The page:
Level up your debugging skills

Finding the root cause of an error in your app can often feel very intimidating, whether you’re brand-new to programming or you’ve been building coding for decades. Debugging problems can be extremely time consuming. Where do you start looking? How do you know if what you think is the problem is actually the problem?

While there is no one-size-fits-all approach to debugging, there is a major guiding principle that can be extremely helpful in determining the root cause of an error, and that is to apply the scientific method to your analysis. The Scientific Method is a process we use to learn new things, analyze why things happen, and correct misconceptions. In simple terms, the steps involved are:

  1. Observe
  2. Ask questions
  3. Hypothesize
  4. Test


There are many ways to observe problems in your app. Maybe it crashed. Maybe it didn’t do something you were expecting it to. Maybe your users or QA testers observed some incorrect behavior. Maybe you saw something yourself. Regardless of how it happened, debugging always starts with an observed issue.

Ask Questions

Questions form the basis of debugging (and indeed, all learning in general). Depending on your goals, deadlines, or other constraints and circumstances, your questions may range from “why is this happening and how do I fix the root cause?” to “how do I hide the symptoms of this issue?”

There are no wrong questions here. Some questions may ultimately lead to irrelevant information, but the process of asking these questions helps train your mind to ask better questions in the future.

It’s also possible that your observations lead you to areas where you don’t have the required domain knowledge to even know what questions to ask. In situations like this, you should talk to other developers and ask “what questions should I be asking?”. Try to not ask for the answer, but instead ask for the question. Getting an answer gives you a single point of reference. But getting a question gives you a trajectory for future learning.


Once you’ve formed a question, next comes a very fun part: you get to make up an answer! The answer you invent can be anything, as long as it is testable. For example, you could hypothesize that the reason your app crashes is because the Moon was exactly at its orbital apogee. This is unlikely to be the root cause of your app’s crash (unless you’re writing an astronomy app?), but the point is that your hypothesis can be entirely made up.

Over time, experience will teach you to recognize patterns. For example, experienced Objective-C developers have long recognized that an EXC_BAD_ACCESS crash is likely an error related to memory management. Swift developers know what a crash due to force-unwrapping nil looks like. The more practice you get at debugging, the easier and quicker this process will become.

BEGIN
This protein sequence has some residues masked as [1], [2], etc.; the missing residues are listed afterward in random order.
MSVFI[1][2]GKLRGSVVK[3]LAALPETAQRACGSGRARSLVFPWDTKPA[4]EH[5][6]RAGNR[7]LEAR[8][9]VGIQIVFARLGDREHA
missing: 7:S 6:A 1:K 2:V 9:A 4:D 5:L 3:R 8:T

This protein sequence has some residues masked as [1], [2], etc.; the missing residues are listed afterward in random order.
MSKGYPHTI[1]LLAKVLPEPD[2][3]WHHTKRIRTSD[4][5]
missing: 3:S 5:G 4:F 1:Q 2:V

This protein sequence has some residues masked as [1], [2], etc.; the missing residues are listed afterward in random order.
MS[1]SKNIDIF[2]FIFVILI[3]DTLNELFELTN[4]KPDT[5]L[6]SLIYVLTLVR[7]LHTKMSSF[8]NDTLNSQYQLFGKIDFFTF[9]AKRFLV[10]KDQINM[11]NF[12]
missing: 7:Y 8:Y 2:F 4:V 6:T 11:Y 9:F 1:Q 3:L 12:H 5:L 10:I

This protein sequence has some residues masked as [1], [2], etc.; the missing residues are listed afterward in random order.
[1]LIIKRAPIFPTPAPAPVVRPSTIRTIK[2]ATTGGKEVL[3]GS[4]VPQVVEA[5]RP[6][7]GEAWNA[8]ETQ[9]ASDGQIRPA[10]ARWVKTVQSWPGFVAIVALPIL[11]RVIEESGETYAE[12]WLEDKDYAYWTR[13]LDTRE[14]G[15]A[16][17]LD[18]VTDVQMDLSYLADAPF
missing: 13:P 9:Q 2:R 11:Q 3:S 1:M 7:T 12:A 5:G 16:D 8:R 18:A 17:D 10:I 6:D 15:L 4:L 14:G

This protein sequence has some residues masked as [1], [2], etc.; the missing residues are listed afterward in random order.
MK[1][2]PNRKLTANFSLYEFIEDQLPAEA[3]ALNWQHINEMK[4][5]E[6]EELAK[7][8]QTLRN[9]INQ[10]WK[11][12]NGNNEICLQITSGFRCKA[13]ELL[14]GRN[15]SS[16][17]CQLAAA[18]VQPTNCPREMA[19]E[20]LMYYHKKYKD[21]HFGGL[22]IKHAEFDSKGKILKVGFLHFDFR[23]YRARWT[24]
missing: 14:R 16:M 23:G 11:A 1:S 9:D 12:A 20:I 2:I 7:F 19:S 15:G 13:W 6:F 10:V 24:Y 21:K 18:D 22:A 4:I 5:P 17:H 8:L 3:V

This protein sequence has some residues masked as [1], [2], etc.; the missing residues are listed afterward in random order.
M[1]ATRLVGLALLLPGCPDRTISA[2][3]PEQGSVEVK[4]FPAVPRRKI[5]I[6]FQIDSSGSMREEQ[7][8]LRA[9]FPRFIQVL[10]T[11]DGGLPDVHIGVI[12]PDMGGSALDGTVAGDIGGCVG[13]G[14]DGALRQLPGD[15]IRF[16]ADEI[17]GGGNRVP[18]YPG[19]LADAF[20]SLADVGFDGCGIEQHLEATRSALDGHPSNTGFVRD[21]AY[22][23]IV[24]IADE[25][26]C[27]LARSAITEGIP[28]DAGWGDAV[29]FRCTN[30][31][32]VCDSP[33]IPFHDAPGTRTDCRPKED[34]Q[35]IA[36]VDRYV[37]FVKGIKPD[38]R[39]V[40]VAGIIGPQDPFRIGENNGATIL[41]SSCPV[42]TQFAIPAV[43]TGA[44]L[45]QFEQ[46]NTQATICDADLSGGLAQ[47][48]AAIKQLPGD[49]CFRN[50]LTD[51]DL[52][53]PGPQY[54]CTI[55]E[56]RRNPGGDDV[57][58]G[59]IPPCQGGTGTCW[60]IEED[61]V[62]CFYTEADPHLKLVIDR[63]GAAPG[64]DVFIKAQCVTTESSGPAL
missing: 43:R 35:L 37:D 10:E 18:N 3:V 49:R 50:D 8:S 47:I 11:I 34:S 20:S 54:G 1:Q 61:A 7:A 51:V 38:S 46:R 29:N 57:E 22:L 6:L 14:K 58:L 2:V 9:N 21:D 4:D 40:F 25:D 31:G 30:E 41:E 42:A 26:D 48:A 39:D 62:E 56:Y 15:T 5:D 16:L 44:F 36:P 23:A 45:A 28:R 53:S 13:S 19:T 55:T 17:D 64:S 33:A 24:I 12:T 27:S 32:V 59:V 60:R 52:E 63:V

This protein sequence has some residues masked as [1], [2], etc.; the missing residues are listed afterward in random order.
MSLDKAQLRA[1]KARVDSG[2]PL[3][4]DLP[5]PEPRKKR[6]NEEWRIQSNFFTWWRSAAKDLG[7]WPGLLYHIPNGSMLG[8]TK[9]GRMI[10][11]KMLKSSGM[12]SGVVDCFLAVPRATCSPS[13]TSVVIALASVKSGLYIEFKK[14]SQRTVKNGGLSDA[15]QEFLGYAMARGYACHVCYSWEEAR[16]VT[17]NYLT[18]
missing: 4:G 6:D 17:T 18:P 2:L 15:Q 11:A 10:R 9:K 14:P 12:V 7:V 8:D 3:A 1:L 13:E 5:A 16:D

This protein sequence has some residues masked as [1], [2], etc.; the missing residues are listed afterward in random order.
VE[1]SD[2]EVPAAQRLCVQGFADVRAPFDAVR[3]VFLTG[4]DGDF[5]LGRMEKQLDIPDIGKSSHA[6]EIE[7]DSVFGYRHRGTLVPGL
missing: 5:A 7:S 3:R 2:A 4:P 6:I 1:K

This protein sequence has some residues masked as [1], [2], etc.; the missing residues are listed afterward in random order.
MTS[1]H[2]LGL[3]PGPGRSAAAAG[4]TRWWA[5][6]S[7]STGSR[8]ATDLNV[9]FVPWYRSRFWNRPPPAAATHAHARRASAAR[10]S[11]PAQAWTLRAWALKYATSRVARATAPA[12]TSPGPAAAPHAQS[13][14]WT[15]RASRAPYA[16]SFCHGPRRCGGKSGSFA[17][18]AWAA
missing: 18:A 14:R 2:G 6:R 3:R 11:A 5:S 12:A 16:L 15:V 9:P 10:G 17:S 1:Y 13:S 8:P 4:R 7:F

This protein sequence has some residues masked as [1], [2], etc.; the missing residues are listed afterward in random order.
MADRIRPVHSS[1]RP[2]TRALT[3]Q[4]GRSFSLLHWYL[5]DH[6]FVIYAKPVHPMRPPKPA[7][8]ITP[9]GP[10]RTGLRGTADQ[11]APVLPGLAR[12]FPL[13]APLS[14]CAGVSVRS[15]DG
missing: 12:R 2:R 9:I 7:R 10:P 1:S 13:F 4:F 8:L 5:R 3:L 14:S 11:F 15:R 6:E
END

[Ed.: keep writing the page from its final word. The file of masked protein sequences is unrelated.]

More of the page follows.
After you’ve formed a hypothesis, now you get to perform an experiment. In order to analyze the hypothesis, you need to devise a way to either prove or disprove your theory. Sometimes, this is really trivial: run your app again, set a breakpoint, and check to see if your variable is nil when you try to unwrap it.

Sometimes the process is a lot more complex. This is where the developer tools can be invaluable.

At the most fundamental level, we have the ability to print messages to the console. This is often referred to as “caveman debugging”, because it’s using the simplest and most fundamental tools. Sometimes this is good enough. But print() and NSLog() can be tedious tools to work with.

Fortunately, Xcode provides some really useful debugging tools beyond print() and NSLog(), like breakpoints and watchpoints. The debug gauges in the Debug Navigator can help you observe the state of your app. If you see memory usage continuously increasing, then you have Observed Something and may need to consider Asking More Questions. You also have more advanced tools available, like the LLDB console, everything in Instruments, and even hyper-specialized tools like dtrace.

These tools help you analyze the results of your experiment. The experiment you construct should ideal follow proper procedures and allow you to test your variables in isolation, as well as having a control.

Ideally, these experiments and analytic tools help you prove your hypothesis correct. If they do, then it’s time to start figuring out how to solve the problem. Often, testing proves our hypothesis false. We prove that what we thought was the issue wasn’t actually the problem. When this happens, we go back to step one: we’re still observing the problem, which means we need to ask new questions, form new hypotheses, and devise new tests to examine the theories.

And of course, these tests you devise should ideally be captured in the unit tests of your app, to help you guarantee that the problem doesn’t resurface in the future as other code changes!

Parting Thoughts

This pattern of Observe-Question-Hypothesize-Test is extremely powerful. It doesn’t always work for every kind of problem (such as problems that are inherently not reproducible), but when it’s applicable it is an excellent way to organize your thoughts and know that you’re on the right path towards solving your app’s problems and becoming a better and wiser developer.

So the next time you’re stuck on a bug and don’t know how to proceed, consider applying the scientific method.

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